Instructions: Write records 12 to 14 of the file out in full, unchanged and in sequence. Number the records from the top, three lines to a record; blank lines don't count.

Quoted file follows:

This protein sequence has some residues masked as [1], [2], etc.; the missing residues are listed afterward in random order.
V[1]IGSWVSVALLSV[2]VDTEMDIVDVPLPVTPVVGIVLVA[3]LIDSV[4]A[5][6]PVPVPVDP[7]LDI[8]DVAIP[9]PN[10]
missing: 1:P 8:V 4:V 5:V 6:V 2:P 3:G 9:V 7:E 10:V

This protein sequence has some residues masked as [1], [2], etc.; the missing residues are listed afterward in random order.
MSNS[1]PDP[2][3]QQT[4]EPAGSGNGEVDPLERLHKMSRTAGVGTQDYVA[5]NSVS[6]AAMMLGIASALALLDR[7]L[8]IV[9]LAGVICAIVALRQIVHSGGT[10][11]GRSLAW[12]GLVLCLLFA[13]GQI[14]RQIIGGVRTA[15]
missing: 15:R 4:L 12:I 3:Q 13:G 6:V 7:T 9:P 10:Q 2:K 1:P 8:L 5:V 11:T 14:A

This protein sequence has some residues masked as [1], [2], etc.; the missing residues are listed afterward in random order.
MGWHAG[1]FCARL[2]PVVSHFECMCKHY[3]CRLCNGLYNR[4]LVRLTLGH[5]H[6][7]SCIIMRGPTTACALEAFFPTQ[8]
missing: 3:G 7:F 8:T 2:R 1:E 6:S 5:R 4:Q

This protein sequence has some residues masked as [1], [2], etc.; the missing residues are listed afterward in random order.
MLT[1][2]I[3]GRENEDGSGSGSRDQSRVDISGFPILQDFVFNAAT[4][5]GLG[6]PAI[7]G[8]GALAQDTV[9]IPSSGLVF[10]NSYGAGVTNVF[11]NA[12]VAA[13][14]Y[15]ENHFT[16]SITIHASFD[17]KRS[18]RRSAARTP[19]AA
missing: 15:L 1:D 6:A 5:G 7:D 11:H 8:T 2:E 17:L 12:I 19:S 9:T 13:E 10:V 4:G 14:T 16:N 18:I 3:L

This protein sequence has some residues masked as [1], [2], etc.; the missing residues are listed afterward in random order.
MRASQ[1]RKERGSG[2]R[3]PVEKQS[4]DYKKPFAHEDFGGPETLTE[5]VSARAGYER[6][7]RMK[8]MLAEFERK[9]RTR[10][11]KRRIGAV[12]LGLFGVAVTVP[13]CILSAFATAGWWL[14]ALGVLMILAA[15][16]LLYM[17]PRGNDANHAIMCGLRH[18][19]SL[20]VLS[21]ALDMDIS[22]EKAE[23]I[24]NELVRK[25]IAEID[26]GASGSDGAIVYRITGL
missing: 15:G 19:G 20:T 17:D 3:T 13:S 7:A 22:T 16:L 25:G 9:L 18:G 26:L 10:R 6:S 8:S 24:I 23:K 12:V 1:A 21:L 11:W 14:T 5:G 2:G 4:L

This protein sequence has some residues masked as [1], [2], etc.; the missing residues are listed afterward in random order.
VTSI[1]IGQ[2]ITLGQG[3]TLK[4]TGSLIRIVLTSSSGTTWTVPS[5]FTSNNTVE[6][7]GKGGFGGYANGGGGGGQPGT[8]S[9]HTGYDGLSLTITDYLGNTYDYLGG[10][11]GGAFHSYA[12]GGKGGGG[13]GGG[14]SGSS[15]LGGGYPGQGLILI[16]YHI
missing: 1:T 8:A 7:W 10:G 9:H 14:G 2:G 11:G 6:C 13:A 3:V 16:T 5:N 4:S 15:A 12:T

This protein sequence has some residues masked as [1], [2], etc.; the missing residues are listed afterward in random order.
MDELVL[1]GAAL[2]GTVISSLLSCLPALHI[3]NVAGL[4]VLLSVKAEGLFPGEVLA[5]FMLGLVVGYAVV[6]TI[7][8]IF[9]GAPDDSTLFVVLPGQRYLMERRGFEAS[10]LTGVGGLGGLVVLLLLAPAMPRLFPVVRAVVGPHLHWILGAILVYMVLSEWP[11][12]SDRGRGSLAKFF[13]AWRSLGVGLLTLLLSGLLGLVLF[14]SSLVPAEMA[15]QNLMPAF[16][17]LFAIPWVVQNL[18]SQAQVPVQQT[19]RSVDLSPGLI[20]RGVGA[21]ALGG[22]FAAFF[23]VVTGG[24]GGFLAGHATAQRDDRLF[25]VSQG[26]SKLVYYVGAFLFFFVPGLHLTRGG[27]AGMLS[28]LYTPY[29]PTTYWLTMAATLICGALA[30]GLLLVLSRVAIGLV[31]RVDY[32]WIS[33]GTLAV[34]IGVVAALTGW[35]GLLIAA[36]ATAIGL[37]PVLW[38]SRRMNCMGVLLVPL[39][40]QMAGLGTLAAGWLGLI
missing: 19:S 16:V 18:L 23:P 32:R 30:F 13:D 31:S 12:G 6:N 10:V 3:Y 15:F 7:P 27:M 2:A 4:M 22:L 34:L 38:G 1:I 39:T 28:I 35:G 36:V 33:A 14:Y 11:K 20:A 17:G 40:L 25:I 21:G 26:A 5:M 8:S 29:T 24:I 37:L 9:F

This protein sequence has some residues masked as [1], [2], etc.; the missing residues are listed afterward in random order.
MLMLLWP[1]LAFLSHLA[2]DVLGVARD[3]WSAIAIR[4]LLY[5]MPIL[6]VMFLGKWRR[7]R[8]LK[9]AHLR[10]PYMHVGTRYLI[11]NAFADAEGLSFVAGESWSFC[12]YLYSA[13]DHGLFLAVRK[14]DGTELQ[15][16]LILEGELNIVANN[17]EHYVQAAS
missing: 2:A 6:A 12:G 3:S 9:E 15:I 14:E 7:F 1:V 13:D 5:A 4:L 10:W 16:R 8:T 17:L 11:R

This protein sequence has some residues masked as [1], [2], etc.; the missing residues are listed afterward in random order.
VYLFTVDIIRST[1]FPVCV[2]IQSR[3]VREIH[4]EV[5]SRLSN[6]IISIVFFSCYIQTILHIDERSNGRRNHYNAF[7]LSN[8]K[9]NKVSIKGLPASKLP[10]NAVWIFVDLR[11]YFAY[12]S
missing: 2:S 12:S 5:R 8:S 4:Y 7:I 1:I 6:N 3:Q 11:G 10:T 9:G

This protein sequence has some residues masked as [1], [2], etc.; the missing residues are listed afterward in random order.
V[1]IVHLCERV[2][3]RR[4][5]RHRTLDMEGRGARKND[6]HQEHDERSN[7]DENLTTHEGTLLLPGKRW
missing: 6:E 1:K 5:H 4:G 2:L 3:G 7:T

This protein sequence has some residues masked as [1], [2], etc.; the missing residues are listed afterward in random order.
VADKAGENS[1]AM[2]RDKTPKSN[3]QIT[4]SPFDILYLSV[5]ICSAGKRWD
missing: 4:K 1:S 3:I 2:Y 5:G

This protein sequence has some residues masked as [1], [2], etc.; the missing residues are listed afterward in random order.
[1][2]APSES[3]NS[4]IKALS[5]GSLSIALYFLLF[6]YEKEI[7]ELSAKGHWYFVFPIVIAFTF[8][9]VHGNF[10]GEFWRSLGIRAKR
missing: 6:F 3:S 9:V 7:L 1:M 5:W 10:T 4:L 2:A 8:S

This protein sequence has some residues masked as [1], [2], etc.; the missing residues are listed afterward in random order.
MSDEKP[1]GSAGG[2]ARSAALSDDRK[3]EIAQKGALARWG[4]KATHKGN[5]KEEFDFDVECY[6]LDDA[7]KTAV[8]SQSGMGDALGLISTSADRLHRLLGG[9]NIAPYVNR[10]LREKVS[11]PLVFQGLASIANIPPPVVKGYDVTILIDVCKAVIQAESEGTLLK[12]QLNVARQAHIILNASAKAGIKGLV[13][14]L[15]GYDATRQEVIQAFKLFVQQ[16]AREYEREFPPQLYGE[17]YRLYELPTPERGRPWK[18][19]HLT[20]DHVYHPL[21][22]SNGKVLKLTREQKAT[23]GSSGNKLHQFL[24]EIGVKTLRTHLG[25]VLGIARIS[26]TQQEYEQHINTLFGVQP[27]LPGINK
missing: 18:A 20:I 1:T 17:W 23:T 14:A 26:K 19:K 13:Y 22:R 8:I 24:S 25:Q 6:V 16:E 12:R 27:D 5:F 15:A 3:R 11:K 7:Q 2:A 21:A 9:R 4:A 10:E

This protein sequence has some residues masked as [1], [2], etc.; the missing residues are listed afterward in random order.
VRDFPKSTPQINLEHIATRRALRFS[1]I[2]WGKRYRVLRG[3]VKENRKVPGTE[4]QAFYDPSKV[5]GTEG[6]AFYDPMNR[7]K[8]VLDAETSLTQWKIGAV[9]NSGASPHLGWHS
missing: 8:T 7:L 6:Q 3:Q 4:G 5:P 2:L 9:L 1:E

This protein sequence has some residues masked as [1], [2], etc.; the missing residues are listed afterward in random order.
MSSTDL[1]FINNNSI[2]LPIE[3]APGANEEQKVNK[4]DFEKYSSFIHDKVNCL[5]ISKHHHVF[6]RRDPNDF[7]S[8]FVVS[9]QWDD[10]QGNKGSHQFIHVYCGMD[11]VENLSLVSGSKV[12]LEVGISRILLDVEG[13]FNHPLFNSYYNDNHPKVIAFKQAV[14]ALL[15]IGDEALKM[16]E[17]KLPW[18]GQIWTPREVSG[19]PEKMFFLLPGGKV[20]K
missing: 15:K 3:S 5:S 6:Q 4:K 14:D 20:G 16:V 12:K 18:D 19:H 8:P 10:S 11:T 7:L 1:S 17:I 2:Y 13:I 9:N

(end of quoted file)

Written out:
This protein sequence has some residues masked as [1], [2], etc.; the missing residues are listed afterward in random order.
[1][2]APSES[3]NS[4]IKALS[5]GSLSIALYFLLF[6]YEKEI[7]ELSAKGHWYFVFPIVIAFTF[8][9]VHGNF[10]GEFWRSLGIRAKR
missing: 6:F 3:S 9:V 7:L 1:M 5:W 10:T 4:L 2:A 8:S

This protein sequence has some residues masked as [1], [2], etc.; the missing residues are listed afterward in random order.
MSDEKP[1]GSAGG[2]ARSAALSDDRK[3]EIAQKGALARWG[4]KATHKGN[5]KEEFDFDVECY[6]LDDA[7]KTAV[8]SQSGMGDALGLISTSADRLHRLLGG[9]NIAPYVNR[10]LREKVS[11]PLVFQGLASIANIPPPVVKGYDVTILIDVCKAVIQAESEGTLLK[12]QLNVARQAHIILNASAKAGIKGLV[13][14]L[15]GYDATRQEVIQAFKLFVQQ[16]AREYEREFPPQLYGE[17]YRLYELPTPERGRPWK[18][19]HLT[20]DHVYHPL[21][22]SNGKVLKLTREQKAT[23]GSSGNKLHQFL[24]EIGVKTLRTHLG[25]VLGIARIS[26]TQQEYEQHINTLFGVQP[27]LPGINK
missing: 18:A 20:I 1:T 17:W 23:T 14:A 26:K 19:K 13:Y 22:R 8:I 24:S 25:Q 6:V 16:E 12:R 27:D 5:F 15:A 3:R 11:K 7:Q 2:A 21:A 9:R 4:A 10:E

This protein sequence has some residues masked as [1], [2], etc.; the missing residues are listed afterward in random order.
VRDFPKSTPQINLEHIATRRALRFS[1]I[2]WGKRYRVLRG[3]VKENRKVPGTE[4]QAFYDPSKV[5]GTEG[6]AFYDPMNR[7]K[8]VLDAETSLTQWKIGAV[9]NSGASPHLGWHS
missing: 8:T 7:L 6:Q 3:Q 4:G 5:P 2:L 9:L 1:E